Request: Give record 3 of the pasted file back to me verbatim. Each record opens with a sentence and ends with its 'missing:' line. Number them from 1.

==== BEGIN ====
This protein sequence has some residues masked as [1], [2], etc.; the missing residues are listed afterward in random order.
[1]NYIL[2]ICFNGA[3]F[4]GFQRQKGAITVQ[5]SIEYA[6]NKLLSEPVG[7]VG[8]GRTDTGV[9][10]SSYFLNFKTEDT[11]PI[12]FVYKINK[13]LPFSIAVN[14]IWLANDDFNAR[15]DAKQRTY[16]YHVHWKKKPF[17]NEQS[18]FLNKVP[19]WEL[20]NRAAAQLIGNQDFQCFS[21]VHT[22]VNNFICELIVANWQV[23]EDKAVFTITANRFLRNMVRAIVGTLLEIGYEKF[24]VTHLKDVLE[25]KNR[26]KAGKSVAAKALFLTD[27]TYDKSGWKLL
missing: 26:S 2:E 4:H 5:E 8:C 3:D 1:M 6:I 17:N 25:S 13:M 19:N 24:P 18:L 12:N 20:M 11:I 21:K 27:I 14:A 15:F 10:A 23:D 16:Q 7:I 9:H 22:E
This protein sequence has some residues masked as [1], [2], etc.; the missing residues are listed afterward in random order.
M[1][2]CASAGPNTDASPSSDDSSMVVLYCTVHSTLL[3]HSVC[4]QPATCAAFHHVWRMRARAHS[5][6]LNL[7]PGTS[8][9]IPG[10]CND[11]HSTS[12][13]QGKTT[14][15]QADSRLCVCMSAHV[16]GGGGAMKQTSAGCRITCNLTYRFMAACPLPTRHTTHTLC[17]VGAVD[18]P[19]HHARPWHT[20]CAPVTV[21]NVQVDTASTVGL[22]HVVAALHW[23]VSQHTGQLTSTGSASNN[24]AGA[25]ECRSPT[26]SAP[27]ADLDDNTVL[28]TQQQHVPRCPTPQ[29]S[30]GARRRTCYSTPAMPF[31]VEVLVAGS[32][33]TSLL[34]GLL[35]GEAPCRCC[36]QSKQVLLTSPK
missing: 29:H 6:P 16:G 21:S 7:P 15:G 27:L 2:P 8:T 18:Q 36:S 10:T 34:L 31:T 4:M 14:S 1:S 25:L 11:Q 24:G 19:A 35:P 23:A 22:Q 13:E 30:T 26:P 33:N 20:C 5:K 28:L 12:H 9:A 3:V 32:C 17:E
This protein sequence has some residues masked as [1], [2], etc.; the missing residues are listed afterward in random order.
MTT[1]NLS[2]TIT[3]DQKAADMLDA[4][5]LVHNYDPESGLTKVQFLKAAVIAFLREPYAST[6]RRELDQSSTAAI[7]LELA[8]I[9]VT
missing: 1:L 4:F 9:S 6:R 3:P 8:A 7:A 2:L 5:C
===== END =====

This protein sequence has some residues masked as [1], [2], etc.; the missing residues are listed afterward in random order.
MTT[1]NLS[2]TIT[3]DQKAADMLDA[4][5]LVHNYDPESGLTKVQFLKAAVIAFLREPYAST[6]RRELDQSSTAAI[7]LELA[8]I[9]VT
missing: 1:L 4:F 9:S 6:R 3:P 8:A 7:A 2:L 5:C